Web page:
First day of school
Remember walking into class at the end of summer and seeing a stranger at the front of the room? “Who is this person and, more importantly, what will she let me get away with?” Schoolchildren are masterful testers of boundaries and the first few days of the school year are a high-stakes game of poker between students and teacher, the winner setting the tone for the rest of the school year. The teacher who establishes clear, firm boundaries early on and demonstrates the willingness to follow through on stated consequences will quickly earn respect and therefore the right to lead his or her class. The teacher who fails to establish authority will forfeit the right to lead and face an uphill battle to manage the class the rest of the school year. As a new manager, consider what your ground rules will be, what team culture you want to establish, and what consequences you are willing to employ. Be intentional in your execution of this vision, don’t be afraid to correct your direct reports when they cross a line, but at the same time don’t be shy about publicly rewarding the behaviors you want to cultivate, and both you and your new team will thrive.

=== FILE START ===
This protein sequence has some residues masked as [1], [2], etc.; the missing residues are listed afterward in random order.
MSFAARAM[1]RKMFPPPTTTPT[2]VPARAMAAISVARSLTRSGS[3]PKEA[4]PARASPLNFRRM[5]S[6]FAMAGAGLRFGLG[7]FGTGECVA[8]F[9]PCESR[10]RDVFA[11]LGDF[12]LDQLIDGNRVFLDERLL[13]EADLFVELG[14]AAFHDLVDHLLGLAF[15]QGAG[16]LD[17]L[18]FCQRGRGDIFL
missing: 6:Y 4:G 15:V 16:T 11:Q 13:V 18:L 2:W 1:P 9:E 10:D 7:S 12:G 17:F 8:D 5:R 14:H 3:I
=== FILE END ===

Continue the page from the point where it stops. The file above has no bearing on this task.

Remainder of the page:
To be loved or feared
Hypercompetitive industries like professional sports offer case studies on how a variety of management styles on the Loved-to-Feared spectrum can be equally effective. Disciplinarian coaches like Tom Coughlin can lead their team to Super Bowl victories. Beloved positive reinforcers like Pete Carroll can achieve the same result. Occasionally, a coach comes along who can toggle between both extremes at will. What type of boss should you be? Your top priority is to be an effective (and thus respected) boss. How you do that - your style - is inevitably going to be a combination of what the team needs and your own personality. Don’t worry so much about whether you need to be more authoritarian or more nurturing. A wide variety of styles can work. Be what comes naturally to you with special emphasis on what you think your new team needs; that’s your best chance to be an effective leader.
Find a Mentor
Learning how to manage is mostly experiential, but that doesn’t mean you need to go it alone. As soon as you find out that you are going to be a manager, identify someone in your organization who has the reputation of being a great manager. This will be someone people want to work for, are loyal to, and who has a reputation for developing talent that then moves up in the organization. Approach them about being a mentor. The relationship should be somewhat formal. This is not a series of gripe sessions about how hard it is to be a manager. You and your mentor should set goals based on the management competencies you want to develop. Your meetings should focus on your progress against these goals, using real life situations as practice opportunities and failures (there will be many) as teaching moments. If you’ve chosen your mentor wisely, it’s unlikely you will present them with a situation they haven’t experienced before and cannot provide you with perspective on.
Redefine “Real Work”